Breaking News 1/10/23: The details of this article explain the original version of Biden’s new proposed repayment plan, as released in late 2021.
The latest revisions are now available and open for public comment. Some of the changes are excellent while others will require borrower feedback to fix.
As a candidate, Joe Biden promised a brand new federal repayment plan to help borrowers. As President, Joe Biden has started the process of creating a new repayment plan.
Unfortuantely, things already look quite bad for the new repayment plan.
If there is good news, it is the fact that the details so far are limited and subject to change.
Meet Expanded Income-Contingent Repayment
Let’s hope this name is a placeholder.
It might seem petty to complain about the name, but this detail matters.
One of the biggest hurdles for borrowers in repayment is the complicated rules. More repayment plan options mean more confusion.
Think about the plans we currently have: Income-Contingent Repayment, Income-Based Repayment, Pay As You Earn, Revised Pay As You Earn, and Income-Based Repayment for New Borrowers.
These are all categorized as Income-Driven Repayment Plans. We have many names for payment plans that charge based on what a borrower earns, but it is impossible to determine any differences based on the name.
Adding yet another plan that sounds like all of the others will only further complicate things. The Department of Education should focus on making things less complicated.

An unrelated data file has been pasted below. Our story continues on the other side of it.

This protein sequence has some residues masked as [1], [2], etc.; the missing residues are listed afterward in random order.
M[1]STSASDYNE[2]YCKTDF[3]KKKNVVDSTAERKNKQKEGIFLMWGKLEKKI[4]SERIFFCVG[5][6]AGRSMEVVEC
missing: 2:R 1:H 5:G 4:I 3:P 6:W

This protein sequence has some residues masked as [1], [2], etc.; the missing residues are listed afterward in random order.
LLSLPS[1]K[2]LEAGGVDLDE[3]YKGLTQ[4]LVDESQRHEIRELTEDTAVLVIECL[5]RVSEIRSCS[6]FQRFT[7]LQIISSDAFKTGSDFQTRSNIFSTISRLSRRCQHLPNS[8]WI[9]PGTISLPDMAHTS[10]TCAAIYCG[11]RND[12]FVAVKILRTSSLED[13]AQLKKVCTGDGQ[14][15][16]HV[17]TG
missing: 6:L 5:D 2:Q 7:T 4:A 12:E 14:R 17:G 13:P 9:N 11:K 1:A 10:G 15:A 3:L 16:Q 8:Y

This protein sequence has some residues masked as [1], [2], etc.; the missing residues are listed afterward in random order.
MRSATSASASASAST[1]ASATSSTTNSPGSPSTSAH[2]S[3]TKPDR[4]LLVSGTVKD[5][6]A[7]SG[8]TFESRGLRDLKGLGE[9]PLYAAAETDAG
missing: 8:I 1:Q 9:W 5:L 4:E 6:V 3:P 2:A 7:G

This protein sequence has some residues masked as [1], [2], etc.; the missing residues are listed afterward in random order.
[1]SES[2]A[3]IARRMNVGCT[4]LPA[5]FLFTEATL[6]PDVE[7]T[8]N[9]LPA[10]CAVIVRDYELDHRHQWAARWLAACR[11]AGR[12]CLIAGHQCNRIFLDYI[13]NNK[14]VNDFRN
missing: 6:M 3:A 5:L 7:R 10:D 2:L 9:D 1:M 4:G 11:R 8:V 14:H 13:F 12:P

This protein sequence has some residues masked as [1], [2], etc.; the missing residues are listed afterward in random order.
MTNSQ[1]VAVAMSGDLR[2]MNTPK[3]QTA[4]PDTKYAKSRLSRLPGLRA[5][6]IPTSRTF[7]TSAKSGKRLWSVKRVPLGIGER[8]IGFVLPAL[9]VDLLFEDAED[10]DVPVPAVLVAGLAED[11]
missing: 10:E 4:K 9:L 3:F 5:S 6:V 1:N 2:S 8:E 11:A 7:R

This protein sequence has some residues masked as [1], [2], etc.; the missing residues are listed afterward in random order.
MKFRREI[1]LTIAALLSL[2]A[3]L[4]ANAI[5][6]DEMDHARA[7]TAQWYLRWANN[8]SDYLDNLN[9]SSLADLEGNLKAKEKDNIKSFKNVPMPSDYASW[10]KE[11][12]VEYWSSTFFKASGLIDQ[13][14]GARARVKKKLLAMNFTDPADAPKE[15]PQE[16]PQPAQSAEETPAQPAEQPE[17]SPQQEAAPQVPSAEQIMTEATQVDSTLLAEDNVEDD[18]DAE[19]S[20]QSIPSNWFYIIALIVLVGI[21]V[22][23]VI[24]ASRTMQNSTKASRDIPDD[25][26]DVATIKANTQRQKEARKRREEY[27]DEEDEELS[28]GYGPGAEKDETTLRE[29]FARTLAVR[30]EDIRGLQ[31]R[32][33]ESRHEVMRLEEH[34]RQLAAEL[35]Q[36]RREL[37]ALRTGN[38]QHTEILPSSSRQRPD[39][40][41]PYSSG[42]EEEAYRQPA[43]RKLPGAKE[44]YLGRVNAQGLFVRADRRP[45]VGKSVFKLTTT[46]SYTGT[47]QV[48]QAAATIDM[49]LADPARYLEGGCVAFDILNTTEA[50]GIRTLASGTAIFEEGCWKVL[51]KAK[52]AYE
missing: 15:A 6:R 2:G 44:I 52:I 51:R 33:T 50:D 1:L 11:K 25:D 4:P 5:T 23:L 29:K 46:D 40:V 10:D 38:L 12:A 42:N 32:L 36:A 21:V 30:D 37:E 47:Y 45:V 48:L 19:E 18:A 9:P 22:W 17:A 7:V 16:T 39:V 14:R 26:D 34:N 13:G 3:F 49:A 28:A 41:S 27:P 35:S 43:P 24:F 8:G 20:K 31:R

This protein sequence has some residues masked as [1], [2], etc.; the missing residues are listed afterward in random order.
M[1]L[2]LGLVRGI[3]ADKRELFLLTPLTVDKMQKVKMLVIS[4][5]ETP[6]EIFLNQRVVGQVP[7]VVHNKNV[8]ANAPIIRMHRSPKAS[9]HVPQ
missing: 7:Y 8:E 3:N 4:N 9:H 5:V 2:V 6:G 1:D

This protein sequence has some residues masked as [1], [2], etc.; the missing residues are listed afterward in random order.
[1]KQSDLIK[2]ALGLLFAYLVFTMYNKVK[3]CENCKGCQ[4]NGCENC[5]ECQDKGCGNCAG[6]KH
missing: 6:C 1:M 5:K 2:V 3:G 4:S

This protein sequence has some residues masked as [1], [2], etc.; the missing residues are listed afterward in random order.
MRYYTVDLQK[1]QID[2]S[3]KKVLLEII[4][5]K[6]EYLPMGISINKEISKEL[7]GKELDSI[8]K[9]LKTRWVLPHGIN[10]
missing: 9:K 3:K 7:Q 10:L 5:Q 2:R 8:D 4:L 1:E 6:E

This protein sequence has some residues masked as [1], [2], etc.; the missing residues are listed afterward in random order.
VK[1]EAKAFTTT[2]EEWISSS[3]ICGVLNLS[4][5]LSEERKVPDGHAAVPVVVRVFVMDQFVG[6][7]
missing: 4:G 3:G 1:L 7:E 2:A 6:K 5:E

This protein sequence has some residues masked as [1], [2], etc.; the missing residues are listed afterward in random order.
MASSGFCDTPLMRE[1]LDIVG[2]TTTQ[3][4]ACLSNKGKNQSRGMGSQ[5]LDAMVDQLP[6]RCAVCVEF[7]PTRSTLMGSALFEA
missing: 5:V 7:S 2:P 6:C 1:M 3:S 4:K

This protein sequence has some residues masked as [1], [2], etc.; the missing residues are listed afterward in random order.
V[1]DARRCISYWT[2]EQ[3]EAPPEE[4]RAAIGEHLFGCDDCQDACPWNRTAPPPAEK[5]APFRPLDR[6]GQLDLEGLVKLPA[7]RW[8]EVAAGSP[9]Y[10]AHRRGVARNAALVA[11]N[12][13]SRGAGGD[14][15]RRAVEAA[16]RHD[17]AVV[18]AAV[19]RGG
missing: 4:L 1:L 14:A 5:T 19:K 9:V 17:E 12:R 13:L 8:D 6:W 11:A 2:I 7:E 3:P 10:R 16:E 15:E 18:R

EICR has no Apparent Relationship to the Income-Contingent Repayment Plan
Expanded Income-Contingent Repayment certainly sounds like it is related to Income-Contingent Repayment.
There is even a precedent for expanding repayment plans to help more borrowers. The Pay As You Earn (PAYE) plan was the first student loan repayment plan that only charged 10% of a borrower’s discretionary income each month. Previous income-driven plans charged 15% or 20%. However, only “eligible new borrowers” qualified. When a new plan was created to expand the number of borrowers who qualified for 10% payments, it was called Revised Pay As You Earn (REPAYE).
Income-Contingent Repayment (ICR) is the original income-driven repayment plan. How does Expanded Income-Contingent Repayment expand things? It isn’t clear.
Is there any relationship between Expanded Income Contingent Repayment and the original ICR plan? Based upon the information publicly available, no such relationship exists.
The Substance of Expanded Income-Contingent Repayment
Setting aside the superficial complaints about the name, the substance of the plan is lacking as well.